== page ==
The S&P/Case-Shiller Home Price Indices continued their downward spiral in March, falling 2.4% in the 10-city composite index and 2.2% in the 20-city index from February. The drops in the city indices brought the year-over year decline for the first quarter of2008 to 14.1%, the largest dip in the 20-year history of the Case-Shiller series.
"The steep downturn in residential real estate continues," said David M.Blitzer, chairman of the index committee at Standard & Poor¹s. "There are very few silver linings that one can see in the data. Most of the nation appears to remain on a downward path, with 19 of the 20 metro areas reporting annual declines, and six of those now at negative rates exceeding -20%. "
On a year-to-year basis, 15 metropolitan areas are reporting record lows, 11 of them involving double-digit declines. Chicago is the most recent addition to that list. Of the 20 measured metro areas, 18 have reported at least seven consecutive months of negative returns. Las Vegas is weakest, with an annual decline of 25.9%, followed by Miami and Phoenix at -24.6% and -23.0%, respectively.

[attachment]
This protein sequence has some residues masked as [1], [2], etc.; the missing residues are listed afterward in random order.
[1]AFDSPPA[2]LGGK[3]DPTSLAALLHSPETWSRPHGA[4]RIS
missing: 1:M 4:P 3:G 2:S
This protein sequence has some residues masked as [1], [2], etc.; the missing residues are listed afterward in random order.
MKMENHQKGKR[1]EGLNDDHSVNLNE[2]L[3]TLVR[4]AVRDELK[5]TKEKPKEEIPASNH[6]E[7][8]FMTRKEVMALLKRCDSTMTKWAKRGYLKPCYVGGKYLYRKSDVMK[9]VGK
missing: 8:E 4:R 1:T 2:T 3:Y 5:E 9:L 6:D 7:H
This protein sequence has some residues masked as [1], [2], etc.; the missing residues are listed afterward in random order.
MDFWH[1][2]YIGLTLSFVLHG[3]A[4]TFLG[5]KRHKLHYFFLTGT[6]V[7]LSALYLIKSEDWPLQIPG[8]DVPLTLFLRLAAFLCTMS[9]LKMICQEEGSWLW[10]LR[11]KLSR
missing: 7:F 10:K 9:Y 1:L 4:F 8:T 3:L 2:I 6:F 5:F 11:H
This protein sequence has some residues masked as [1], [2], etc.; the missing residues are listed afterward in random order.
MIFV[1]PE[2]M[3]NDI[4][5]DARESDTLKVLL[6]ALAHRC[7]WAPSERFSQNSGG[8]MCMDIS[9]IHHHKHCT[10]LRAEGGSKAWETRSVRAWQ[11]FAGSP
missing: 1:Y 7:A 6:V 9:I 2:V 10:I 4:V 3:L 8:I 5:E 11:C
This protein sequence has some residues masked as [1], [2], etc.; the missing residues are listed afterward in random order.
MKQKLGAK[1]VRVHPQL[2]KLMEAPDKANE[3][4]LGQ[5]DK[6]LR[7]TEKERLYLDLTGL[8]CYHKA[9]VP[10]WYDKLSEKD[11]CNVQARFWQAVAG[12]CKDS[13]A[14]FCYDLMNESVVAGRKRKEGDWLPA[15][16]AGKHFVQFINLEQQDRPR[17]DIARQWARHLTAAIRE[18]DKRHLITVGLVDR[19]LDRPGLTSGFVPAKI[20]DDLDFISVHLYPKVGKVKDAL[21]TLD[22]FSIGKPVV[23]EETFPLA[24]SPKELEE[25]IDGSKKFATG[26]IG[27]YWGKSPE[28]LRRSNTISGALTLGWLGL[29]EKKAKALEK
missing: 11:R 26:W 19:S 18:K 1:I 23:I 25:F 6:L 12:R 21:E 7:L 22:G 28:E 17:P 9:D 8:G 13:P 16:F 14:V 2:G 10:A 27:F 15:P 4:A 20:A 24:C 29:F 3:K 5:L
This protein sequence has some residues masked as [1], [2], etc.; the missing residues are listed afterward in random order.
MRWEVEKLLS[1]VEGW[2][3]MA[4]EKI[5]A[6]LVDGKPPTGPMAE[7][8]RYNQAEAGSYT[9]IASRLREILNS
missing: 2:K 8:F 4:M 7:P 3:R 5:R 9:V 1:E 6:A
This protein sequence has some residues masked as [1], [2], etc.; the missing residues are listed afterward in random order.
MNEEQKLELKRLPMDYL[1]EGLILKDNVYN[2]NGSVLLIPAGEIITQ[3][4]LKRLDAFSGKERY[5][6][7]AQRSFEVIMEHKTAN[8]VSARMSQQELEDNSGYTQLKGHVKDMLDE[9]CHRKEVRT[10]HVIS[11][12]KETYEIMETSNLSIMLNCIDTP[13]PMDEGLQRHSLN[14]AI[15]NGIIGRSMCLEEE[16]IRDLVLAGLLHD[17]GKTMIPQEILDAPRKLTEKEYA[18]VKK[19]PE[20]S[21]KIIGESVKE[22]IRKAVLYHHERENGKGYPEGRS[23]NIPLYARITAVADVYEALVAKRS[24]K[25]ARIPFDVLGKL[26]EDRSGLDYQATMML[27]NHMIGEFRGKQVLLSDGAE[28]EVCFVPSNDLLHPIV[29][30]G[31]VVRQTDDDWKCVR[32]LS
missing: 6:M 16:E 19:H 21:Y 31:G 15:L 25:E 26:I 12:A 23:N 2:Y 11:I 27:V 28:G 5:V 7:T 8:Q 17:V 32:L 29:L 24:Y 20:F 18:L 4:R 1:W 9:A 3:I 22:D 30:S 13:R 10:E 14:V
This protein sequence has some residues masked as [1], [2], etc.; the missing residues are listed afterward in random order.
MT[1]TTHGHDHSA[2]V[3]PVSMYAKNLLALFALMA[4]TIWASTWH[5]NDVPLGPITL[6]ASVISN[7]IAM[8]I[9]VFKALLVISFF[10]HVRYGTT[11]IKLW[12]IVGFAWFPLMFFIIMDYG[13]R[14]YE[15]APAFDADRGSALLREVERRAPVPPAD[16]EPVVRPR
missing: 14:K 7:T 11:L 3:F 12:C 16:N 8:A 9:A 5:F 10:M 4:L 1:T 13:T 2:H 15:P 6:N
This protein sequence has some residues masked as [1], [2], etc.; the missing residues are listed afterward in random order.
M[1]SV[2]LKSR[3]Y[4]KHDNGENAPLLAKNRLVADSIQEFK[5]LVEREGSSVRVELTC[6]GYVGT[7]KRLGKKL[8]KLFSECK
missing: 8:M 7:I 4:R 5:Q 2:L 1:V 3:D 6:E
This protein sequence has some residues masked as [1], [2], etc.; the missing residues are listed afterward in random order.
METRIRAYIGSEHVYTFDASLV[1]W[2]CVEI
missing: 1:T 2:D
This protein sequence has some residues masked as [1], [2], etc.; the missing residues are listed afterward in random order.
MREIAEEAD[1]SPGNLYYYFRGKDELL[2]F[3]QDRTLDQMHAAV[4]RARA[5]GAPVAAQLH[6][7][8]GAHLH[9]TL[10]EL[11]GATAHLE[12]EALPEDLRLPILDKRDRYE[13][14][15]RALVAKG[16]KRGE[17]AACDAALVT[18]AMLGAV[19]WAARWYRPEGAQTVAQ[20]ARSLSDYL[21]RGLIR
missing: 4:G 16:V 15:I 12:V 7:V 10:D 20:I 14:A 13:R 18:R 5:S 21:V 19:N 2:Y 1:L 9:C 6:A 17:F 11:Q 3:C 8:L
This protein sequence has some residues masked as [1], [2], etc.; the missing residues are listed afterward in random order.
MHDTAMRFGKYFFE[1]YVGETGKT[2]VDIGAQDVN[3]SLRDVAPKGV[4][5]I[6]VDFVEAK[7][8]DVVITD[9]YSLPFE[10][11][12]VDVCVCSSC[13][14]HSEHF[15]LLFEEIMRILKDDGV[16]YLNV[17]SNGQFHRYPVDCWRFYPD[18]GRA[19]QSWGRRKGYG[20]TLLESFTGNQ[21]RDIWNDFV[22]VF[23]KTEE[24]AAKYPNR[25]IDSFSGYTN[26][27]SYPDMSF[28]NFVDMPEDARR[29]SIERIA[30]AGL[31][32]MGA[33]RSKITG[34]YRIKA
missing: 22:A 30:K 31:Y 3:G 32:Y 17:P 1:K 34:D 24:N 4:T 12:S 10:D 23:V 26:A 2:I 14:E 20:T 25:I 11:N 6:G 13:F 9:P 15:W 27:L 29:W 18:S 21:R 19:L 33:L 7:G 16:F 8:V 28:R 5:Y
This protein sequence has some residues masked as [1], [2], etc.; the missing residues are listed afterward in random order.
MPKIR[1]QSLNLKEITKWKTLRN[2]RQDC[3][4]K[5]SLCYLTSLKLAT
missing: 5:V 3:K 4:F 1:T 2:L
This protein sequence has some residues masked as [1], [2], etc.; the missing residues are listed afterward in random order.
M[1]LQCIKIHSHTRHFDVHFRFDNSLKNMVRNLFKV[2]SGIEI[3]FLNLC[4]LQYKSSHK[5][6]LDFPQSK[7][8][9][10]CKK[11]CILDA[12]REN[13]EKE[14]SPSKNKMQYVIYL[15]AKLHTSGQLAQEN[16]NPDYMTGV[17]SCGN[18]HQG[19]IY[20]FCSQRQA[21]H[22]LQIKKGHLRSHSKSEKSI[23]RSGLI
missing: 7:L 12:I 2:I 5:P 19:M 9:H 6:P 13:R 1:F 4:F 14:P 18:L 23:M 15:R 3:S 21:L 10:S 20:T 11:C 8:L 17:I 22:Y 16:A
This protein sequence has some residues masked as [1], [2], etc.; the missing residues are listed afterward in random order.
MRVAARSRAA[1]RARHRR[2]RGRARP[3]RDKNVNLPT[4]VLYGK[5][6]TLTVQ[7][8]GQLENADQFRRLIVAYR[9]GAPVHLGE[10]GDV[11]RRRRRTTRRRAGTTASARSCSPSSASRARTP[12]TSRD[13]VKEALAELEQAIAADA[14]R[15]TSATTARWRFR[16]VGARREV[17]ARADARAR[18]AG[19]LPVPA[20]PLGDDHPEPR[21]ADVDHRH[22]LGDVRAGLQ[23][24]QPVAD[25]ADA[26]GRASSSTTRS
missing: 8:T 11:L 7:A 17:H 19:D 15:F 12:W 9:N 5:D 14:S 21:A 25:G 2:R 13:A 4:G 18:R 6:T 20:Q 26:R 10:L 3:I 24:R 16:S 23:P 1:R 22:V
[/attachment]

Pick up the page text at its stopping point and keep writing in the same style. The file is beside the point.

On a month-to-month basis, half of the MSAs along with both composites fell by more than 2% in March, with Miami the worst performer at a 4.5% decline.
On a brighter note, monthly price appreciation was recorded in Charlotte, up 0.2% in March, and Dallas, up 1.1%. Also, seven markets managed to keep annual declines under 10%, including Cleveland at -9.5%; New York at -7.4%; Atlanta at -6.5%; Boston at -5.9%; Denver at -5%; Seattle at -4.4%; and Portland at -4%.
The national index, which is based on a value of 100 in January 2000, stood at 159.18 at the end of the first quarter, with the 10-city index at 186.06 and the 20-city index at 172.16. Only three markets, Los Angeles, Miami and Washington D.C. remain above 200, with New York having fallen out. Meantime, Detroit home values have fallen below 2000 prices, with that index sitting at 95.57, and Cleveland, at 106.42, heading for the same fate.